Corinth and Stuff…

OK so it’s not the city of Σπάρτη (Sparta), but it’s within their territory. And the shot is awesome!

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Corinthian Canal

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We began this day trip from Αθήνα (Athens), and drove for about an hour before we came to Διώρυγα της Κοπίνθου (The Corinthian Canal). This 24 meter wide, 8.5 meter deep canal (a meter is about a yard) allows boats to pass Greece without having to go around Πελοπόννησος (The Peloponnesian Peninsula). The high winds and tides make it difficult to navigate, but it’s still far faster to go through it than around.

After that, we visited the museum and ruins of ancient Κόρινθος (Corinth). These guys were crucial to any war between the Greek peninsulas as they controlled the bridge that went between them. The north was typically controlled by Athens while the south was mostly Sparta.

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Mycenae from the top

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Then we went to Μυκήνη (Mycenea). This fortress was integral to the Mycenaean Empire that existed in the first millennium B.C. The stones here were large enough that no one stole them to use in their own buildings. This seems to be a common theme in Greece: in order for something to last, it needs to be made of stones too large to easily carry away.

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Just chillin' on the edge of a cliff

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While here, I also took some selfies…. And the sweet pic at the top.

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Sheep in the road. Rude!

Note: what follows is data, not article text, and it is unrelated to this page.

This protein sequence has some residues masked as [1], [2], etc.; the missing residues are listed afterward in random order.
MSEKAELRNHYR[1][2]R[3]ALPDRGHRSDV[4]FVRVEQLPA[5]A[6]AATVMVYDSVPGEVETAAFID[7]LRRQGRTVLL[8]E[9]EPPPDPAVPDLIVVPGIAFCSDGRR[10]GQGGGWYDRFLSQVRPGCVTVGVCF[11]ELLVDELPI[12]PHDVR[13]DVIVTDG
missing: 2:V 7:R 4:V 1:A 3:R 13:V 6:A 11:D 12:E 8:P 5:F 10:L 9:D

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On the way to our next destination, we ran into some sheep in the road. This is a fairly common occurrence in Greece, but not so much where I’m from. We went around the traffic circle a couple times, but I still didn’t get a decent picture. Damn moving vehicles….

When the sheep fascination ended, we made our way to Παλαμήδι (Palamidi); a massive fortress overlooking the city of Ναύπλιο (Nafplio). Some of the views over the bay are spectacular. It was pretty cool looking at the holes in the walls made for archers and the occasional cannon.

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Nafploi by the bay

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When we finished there, we went to the town below for some food. It’s a good thing too because we were famished. It seems all the government run historical sites close at 15 (3 PM) in the ‘winter’ so we were trying to see everything before they closed. Side note: there’s an ice cream shop in town that has possibly the best stuff I’ve tasted. If you’re ever in the area, make sure you find it and get a couple scoops.

The history here is insane. It was also pretty cool having our history nerd tour guide to fill in a bunch of details. Until next time…

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